Name Koji Murofushi
Events Hammer throw
Personal best(s) 84.86 m (2003)
Weight 99 kg
Height 1.87 m
Employer Mizuno Track Club
Role Olympic athlete
Siblings Yuka Murofushi
|Born October 8, 1974 (age 48) (1974-10-08) Numazu, Shizuoka Prefecture, Japan|
Parents Shigenobu Murofushi, Serafina Moritz
Similar People Yuka Murofushi, Shigenobu Murofushi, So Takei, Ivan Tsikhan, Primoz Kozmus
2015 auckland throws conference part 2 hammer practicals with koji murofushi and didier poppe
Koji Alexander Murofushi (室伏 アレクサンダー 広治, Murofushi Arekusandā Kōji, born October 8, 1974, in Numazu, Shizuoka Prefecture) is a former Japanese hammer thrower and sports scientist. He has been among the world elite since the 2001 World Championships, where he won the silver medal. He was the 2004 Olympic champion. In 2011, he was crowned world champion.
- 2015 auckland throws conference part 2 hammer practicals with koji murofushi and didier poppe
- Hammer throw with koji murofushi gillette world sport
- Personal life
Hammer throw with koji murofushi gillette world sport
Before the 2001 World Championships he had made his mark in Asian athletics. He started with a bronze medal at the 1993 East Asian Games. At the Asian Championships he won silver medals in 1993, 1995. He won the silver medal at the 1994 Asian Games and then took his first title 1997 East Asian Games. A silver medal at the 1998 Asian Championship was followed by a gold medal at the 1998 Asian Games. In global events, he finished eighth at the 1992 World Junior Championships, tenth at the 1997 World Championships and ninth at the 2000 Olympic Games.
He scored gold medals at both the 2001 Goodwill Games and the 2001 East Asian Games – setting a Games record at the latter event. After the 2001 World Championships, he proceeded by winning the 2002 Asian Championships and Asian Games as well as a silver medal at the 2002 World Cup and a bronze medal at the 2003 World Championships. That year he threw 84.86 metres, which was the longest hammer throw in over ten years, putting Murofushi fifth on the all-time performer's list. Among the favorites at the 2004 Summer Olympics, he eventually won the gold medal after the disqualification of Adrián Annus.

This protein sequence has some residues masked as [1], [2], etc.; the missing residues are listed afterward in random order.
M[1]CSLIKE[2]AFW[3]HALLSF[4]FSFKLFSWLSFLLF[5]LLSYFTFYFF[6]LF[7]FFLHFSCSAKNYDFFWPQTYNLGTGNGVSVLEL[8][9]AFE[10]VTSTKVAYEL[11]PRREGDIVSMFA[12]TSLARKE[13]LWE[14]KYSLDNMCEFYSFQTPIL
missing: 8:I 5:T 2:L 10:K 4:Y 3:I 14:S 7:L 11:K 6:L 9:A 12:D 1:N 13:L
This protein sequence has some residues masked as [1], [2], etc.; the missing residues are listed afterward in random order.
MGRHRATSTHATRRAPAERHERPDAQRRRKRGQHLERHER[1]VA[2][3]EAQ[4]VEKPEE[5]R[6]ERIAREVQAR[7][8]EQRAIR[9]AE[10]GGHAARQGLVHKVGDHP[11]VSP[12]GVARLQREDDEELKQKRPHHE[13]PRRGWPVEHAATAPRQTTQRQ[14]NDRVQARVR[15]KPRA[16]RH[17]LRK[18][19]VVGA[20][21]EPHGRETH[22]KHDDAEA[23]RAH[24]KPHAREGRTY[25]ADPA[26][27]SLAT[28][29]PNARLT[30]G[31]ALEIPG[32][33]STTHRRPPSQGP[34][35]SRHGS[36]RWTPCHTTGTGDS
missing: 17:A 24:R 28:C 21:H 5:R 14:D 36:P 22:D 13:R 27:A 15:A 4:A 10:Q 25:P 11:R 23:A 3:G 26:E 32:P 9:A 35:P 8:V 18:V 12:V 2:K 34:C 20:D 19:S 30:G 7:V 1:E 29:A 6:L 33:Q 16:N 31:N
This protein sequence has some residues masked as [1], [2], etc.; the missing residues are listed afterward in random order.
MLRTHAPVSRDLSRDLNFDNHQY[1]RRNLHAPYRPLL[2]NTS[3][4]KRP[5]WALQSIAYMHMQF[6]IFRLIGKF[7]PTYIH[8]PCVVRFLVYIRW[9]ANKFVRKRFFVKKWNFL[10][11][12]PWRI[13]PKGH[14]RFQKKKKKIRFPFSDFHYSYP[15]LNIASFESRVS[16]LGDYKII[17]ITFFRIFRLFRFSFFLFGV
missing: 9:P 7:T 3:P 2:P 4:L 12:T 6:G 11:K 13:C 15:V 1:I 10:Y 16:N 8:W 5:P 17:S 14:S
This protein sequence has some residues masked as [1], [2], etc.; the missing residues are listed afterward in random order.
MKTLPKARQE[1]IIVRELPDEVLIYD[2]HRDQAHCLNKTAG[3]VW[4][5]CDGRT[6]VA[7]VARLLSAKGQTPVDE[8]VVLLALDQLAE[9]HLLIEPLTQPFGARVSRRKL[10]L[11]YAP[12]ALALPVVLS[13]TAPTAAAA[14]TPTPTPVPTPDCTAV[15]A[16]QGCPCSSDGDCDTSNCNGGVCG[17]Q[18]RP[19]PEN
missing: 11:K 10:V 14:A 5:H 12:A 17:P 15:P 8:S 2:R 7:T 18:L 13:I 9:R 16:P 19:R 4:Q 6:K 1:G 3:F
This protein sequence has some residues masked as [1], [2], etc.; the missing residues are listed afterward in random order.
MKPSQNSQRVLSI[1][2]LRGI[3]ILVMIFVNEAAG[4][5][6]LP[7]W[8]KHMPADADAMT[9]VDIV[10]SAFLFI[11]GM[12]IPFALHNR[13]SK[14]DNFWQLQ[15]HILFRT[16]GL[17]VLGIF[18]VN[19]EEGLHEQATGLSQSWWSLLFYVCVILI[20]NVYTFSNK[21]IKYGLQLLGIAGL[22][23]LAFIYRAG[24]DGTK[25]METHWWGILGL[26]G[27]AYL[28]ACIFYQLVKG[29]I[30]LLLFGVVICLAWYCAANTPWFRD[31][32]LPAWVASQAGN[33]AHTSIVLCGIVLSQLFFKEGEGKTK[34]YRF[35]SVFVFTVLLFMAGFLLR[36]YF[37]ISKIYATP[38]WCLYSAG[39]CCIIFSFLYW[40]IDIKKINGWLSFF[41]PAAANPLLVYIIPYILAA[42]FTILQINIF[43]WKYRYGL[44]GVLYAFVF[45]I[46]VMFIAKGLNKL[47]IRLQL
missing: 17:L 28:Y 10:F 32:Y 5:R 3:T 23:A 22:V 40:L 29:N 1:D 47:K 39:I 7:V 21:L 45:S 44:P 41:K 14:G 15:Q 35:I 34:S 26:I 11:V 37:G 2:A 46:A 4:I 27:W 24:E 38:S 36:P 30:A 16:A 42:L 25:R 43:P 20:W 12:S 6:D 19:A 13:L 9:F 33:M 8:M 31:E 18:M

Murofushi had an undergraduate degree in physical education and completed his doctorate in 2007 at Chukyo University. Murofushi was accepted a faculty appointment at Chukyo University as associate professor of physical education in 2011. Murofushi joined Tokyo Medical and Dental University in 2014 and serving professor in physical education and director of sports science center.
In July 2006 he won the World Athletics Final and the World Cup. He finished sixth at the 2007 World Championships in Athletics, third at the 2007 World Athletics Final, and fifth at the 2008 Olympic Games. Two medalists, Vadim Devyatovskiy and Ivan Tsikhan, were first disqualified for failing the doping test, but won the appeal and had their medals reinstated.
At the 2009 Japanese Championships, Murofushi retained his national title, winning his fifteenth consecutive championships at the event. He increased his title total again the following year.
He made a world-leading throw of 80.99 m at the Rieti IAAF Grand Prix meeting which ranked him first place in the inaugural IAAF Hammer Throw Challenge. He remained ahead of second-placed Dilshod Nazarov at the end of the series, winning with a score of 238.52 (the combined total of his three best throws on the circuit).
In July 2011, the JOC (Japanese Olympic Committee) nominated Murofushi for the IOC Athletes' Commission, with the elections taking place at the 2012 Olympics. Although Murofushi collected more than enough votes to be elected, his candidacy was voided by the IOC (International Olympic Committee) due to inappropriate campaigning by the JOC during the Games.
In August of the year, Murofushi won the gold medal at the world championships, making him the oldest winner of the men's hammer world title. He also won the International Fair Play award at the same world championships.
He competed at the 2012 Summer Olympics, winning the bronze medal.
He was appointed as Sports Director for the Tokyo 2020 Olympic Games in June 2014.
Koji Murofushi comes from a hammer throwing family, as his father Shigenobu Murofushi is a former Olympian and held the Japanese record for 23 years until his son broke it, and his sister, Yuka Murofushi, throws both hammer and discus. Murofushi's mother, Serafina Moritz (born 1950) is Romanian. She was a javelin thrower for Romania, European Junior champion in 1968, and Romanian senior champion in 1970. She is now a glass painter, and lives in Toyota City, Aichi Prefecture. Thanks to his mother, Murofushi speaks Romanian.